One of the most bizarre beliefs of Libertarians is that Free Markets are a wonderful thing. If you challenge this, they will immediately tell you that you don’t know what you are talking about, because there has never been a Free Market in your lifetime, so how would you know? If you press the point, it turns out that there has never been a real Free Market, anywhere, in any time period. But they know that they are good, indeed, the best good of all possible goods.

Free Markets are like Unicorns. I’ve never seen one of those, either, but I’m sure they are covered with rainbows and poop sparkles and make fabulous pets.

When something that could exist doesn’t exist, there’s usually a reason for it, and if you go down that road with a Libertarian, you’ll start to hear about the Evils of Government Interference, and a lament that, “IF ONLY we could get rid of governments, we’d all live in the peace and harmony of the Free Market.” But what always throws Libertarians off their stride is to point out that we do have Free Markets, all over the place. The Libertarians simply don’t see them, because they are not, in fact, very nice at all.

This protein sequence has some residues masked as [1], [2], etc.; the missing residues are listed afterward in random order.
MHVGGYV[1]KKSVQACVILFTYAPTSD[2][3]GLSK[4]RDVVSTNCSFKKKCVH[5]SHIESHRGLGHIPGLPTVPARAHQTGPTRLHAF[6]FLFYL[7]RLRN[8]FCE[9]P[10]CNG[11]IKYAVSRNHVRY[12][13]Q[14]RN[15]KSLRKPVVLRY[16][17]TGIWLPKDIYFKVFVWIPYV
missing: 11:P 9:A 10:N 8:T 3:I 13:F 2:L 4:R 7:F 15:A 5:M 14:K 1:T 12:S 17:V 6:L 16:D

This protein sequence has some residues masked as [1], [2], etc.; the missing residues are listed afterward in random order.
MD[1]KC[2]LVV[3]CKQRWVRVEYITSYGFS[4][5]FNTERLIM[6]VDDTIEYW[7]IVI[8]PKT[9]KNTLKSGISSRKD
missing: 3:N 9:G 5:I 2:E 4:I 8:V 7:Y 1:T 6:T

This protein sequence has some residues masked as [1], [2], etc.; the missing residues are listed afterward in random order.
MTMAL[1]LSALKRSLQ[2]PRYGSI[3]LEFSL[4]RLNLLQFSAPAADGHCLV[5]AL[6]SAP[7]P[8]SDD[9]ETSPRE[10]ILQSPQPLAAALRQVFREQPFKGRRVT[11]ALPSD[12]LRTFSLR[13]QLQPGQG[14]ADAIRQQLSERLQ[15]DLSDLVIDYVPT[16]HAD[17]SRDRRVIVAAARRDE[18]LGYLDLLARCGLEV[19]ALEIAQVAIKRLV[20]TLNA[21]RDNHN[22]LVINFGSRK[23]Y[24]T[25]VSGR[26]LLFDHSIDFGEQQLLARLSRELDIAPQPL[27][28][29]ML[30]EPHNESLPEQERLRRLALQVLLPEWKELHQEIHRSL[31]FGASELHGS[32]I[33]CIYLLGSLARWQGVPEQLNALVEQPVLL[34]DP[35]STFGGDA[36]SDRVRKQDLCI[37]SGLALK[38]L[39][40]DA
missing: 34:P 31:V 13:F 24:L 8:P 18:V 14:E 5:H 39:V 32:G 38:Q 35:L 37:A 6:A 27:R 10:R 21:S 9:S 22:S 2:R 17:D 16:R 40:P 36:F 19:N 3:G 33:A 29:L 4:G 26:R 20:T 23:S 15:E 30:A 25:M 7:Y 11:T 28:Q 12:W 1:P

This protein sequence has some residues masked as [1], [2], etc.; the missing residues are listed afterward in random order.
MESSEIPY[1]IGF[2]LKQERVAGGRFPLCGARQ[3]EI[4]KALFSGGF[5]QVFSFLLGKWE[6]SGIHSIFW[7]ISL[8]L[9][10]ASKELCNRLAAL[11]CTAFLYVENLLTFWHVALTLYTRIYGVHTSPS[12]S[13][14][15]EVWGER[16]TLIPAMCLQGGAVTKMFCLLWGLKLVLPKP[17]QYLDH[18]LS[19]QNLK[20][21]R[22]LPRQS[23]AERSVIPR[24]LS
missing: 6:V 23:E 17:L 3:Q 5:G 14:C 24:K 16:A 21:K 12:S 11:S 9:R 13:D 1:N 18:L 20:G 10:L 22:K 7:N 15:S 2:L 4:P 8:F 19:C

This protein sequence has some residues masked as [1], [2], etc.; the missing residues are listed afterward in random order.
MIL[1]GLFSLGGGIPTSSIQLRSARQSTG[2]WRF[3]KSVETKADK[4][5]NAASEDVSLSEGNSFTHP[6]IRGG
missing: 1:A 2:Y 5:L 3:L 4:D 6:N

A Free Market is an unregulated market. Like the heroin trade. Like the sex slave trade. Like any black market that doesn’t suffer from government regulation because, so far as the government is concerned, there is no market to regulate, just a bunch of criminals doing criminal things in the dark.

Libertarians get angry about this observation, and say that “government interference” in the form of raids and police action are relevant. But these are no more relevant — nor predictable — that an infestation of locusts for a farmer, or a steel shortage for an auto manufacturer. If you’re running a tight business, you plan around these. If government action in fact took more than a pittance of revenue away from drug dealers, they’d get out of the business: they aren’t there to sell drugs, they are there to make money.